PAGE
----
BELLEVILLE - A mystery has surfaced at the Burnham Goodwill store in the form of a painting that was missing for more than 75 years.
That painting, signed "John Mc," just may be the work of John McGonegal Yoder, a Belleville farmer who died in 1996, still lamenting the artwork he entered as a teen in a county fair. He won a prize, but the artwork disappeared.
"He always longed to see that picture again," said his widow, Mary B. Yoder.
Sentinel photos by BARBARA HARMON
This painting, depicting a mountain and woods setting, is believed to be the work of the late John McGonegal Yoder, of Belleville.
A family friend happened upon a picture at the Goodwill store on April 15 that was signed "John Mc." Elaine Mercer said her eye was drawn to the picture, a pastel drawing of rugged mountains and lake.
"I noticed this one, because it was original and it was really good," Mercer said.
Then she noticed the signature and began to wonder. She recalled talking with Mary about how John had drawn as a child, but that his art wasn't encouraged. He was 77 when he died, and Mary, now 88, said her late husband had talked about that missing painting.
He entered it in the Mifflin County Fair, but did not get it back, Mary told her.
"He thought that maybe someone liked it and they got it," she said. "But he did yearn for it, that he did, even later in life."
For $3.97, the Goodwill painting is now in Mary's hands and the rest of the solution is up to those who are reading. Does anyone recognize this Goodwill donation? Can they tell Mary where it came from, and does anyone remember a Mifflin County fair that included competition in art?
The painting is home, but missing its story.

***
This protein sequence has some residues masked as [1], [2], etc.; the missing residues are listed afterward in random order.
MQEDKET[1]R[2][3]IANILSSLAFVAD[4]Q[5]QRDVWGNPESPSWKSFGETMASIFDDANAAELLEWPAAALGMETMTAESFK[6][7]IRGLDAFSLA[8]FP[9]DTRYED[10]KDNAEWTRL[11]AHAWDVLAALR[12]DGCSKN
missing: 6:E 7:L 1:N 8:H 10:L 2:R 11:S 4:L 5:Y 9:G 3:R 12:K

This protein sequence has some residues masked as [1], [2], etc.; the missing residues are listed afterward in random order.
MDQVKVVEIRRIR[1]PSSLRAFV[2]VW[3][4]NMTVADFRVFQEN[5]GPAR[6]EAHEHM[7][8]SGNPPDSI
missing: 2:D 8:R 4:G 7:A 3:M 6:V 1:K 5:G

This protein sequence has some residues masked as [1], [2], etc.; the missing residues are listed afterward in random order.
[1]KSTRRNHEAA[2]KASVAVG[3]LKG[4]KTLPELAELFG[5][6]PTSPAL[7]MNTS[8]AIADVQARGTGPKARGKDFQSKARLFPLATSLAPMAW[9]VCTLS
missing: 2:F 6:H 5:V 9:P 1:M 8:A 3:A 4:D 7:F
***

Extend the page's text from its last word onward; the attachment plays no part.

"What I would like to know is where it's been all this time," Mary said.
Because Mary never saw her husband's artwork, she cannot be 100 percent sure that this picture is her late husband's. But, she says she has a hunch that it is, particularly because of the subject.
"Nobody loved mountains more than he did," Mary said.
Mercer also is inclined to think it might be John's work, because the painting, when discovered, had some odd crayon numbers on the glass-the type that might have been used to identify art in a fair.
The signature looks like that of a younger person, Mercer noted.
Mary said John used his middle name mostly later in life to help the mailman distinguish between the John Yoders of Big Valley, and a McYoder street sign, heading toward his former farm, can still be seen near the Brookmere Winery.
McGonegal comes from his great-grandmother, the central character of "Rosanna of the Amish," which is the tale of an Irish orphan taken in by the Amish and raised in Big Valley. The book, by Joseph W. Yoder, was published in 1941.
The Goodwill clerk told Mercer they had just put the painting out for sale the day before she spotted it. The plain wooden frame, cardboard mat, and backing provided little clues.
If the painting was by John McGonegal Yoder, Mercer said it is a shame that he wasn't encouraged to develop his talent.
"He should have drawn and painted throughout his life," Mercer said.
They say a picture is worth 1000 words, and in this case, a good many remain unspoken.
Readers with clues to the painting's history may contact Barbara Harmon at email@example.com or (717) 483-9988.